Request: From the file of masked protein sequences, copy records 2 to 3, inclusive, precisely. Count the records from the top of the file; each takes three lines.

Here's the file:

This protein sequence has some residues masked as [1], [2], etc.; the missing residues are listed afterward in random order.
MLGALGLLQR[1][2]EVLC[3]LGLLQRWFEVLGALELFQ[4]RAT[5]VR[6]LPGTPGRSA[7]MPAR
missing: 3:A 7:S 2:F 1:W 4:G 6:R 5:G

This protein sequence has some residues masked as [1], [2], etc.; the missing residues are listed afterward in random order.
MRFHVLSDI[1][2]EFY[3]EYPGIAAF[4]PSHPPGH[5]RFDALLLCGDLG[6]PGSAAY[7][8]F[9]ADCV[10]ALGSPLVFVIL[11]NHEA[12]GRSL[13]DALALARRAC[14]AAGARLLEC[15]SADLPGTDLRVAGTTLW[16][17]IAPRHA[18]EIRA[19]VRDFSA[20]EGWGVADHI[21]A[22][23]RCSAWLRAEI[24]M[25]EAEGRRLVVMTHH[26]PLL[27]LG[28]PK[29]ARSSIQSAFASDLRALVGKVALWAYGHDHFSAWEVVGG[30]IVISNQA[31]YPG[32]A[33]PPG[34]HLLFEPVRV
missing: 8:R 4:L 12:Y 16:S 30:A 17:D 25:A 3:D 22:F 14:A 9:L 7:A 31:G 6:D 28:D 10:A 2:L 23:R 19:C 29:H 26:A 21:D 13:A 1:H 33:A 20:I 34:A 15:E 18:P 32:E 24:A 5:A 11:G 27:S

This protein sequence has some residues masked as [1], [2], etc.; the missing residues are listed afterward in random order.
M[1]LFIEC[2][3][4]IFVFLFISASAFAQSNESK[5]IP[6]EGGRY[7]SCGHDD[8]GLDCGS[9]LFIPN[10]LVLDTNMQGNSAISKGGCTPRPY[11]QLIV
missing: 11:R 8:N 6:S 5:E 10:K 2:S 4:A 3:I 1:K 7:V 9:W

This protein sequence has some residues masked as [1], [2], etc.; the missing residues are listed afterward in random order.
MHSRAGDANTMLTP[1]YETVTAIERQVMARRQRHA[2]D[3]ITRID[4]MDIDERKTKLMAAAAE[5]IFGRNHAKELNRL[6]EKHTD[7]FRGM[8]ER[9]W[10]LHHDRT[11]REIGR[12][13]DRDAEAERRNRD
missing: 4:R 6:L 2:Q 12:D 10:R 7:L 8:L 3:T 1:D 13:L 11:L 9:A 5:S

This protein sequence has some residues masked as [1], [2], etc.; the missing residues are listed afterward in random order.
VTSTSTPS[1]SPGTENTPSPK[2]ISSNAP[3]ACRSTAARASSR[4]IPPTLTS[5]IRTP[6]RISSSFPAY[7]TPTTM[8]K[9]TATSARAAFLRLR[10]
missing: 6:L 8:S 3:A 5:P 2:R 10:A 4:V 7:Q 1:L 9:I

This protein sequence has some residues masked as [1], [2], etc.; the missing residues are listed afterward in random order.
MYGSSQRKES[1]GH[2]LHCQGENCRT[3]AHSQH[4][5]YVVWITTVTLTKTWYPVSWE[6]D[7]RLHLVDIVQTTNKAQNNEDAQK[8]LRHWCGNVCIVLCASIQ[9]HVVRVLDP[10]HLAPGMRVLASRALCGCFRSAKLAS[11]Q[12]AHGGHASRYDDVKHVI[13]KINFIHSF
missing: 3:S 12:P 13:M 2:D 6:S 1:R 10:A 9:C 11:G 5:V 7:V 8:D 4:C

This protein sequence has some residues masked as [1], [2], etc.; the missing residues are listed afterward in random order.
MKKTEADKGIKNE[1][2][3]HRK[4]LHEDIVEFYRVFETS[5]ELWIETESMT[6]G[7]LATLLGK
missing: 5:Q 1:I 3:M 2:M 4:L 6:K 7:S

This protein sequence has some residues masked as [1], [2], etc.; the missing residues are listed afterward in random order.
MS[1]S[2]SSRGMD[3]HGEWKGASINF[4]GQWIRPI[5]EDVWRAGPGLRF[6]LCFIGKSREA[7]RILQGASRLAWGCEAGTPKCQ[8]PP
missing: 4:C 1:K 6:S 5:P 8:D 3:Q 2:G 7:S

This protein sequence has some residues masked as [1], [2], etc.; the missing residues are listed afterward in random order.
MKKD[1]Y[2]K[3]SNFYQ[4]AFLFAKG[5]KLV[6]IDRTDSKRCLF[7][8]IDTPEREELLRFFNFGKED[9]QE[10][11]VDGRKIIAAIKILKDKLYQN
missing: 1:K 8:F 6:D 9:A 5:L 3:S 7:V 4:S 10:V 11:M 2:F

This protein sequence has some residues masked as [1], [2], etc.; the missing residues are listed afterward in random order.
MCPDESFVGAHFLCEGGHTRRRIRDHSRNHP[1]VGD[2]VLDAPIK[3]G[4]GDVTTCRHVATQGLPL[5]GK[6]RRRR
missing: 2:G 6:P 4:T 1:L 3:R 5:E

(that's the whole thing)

This protein sequence has some residues masked as [1], [2], etc.; the missing residues are listed afterward in random order.
MRFHVLSDI[1][2]EFY[3]EYPGIAAF[4]PSHPPGH[5]RFDALLLCGDLG[6]PGSAAY[7][8]F[9]ADCV[10]ALGSPLVFVIL[11]NHEA[12]GRSL[13]DALALARRAC[14]AAGARLLEC[15]SADLPGTDLRVAGTTLW[16][17]IAPRHA[18]EIRA[19]VRDFSA[20]EGWGVADHI[21]A[22][23]RCSAWLRAEI[24]M[25]EAEGRRLVVMTHH[26]PLL[27]LG[28]PK[29]ARSSIQSAFASDLRALVGKVALWAYGHDHFSAWEVVGG[30]IVISNQA[31]YPG[32]A[33]PPG[34]HLLFEPVRV
missing: 8:R 4:L 12:Y 16:S 30:A 17:D 25:A 3:D 22:F 14:A 9:L 7:A 31:G 6:D 28:D 10:A 2:L 23:R 19:C 29:H 26:A 21:D 13:A 1:H 33:A 20:I 34:A 15:E 18:P 32:E 24:A 5:A 11:G 27:S

This protein sequence has some residues masked as [1], [2], etc.; the missing residues are listed afterward in random order.
M[1]LFIEC[2][3][4]IFVFLFISASAFAQSNESK[5]IP[6]EGGRY[7]SCGHDD[8]GLDCGS[9]LFIPN[10]LVLDTNMQGNSAISKGGCTPRPY[11]QLIV
missing: 11:R 8:N 6:S 5:E 10:K 2:S 4:A 3:I 1:K 7:V 9:W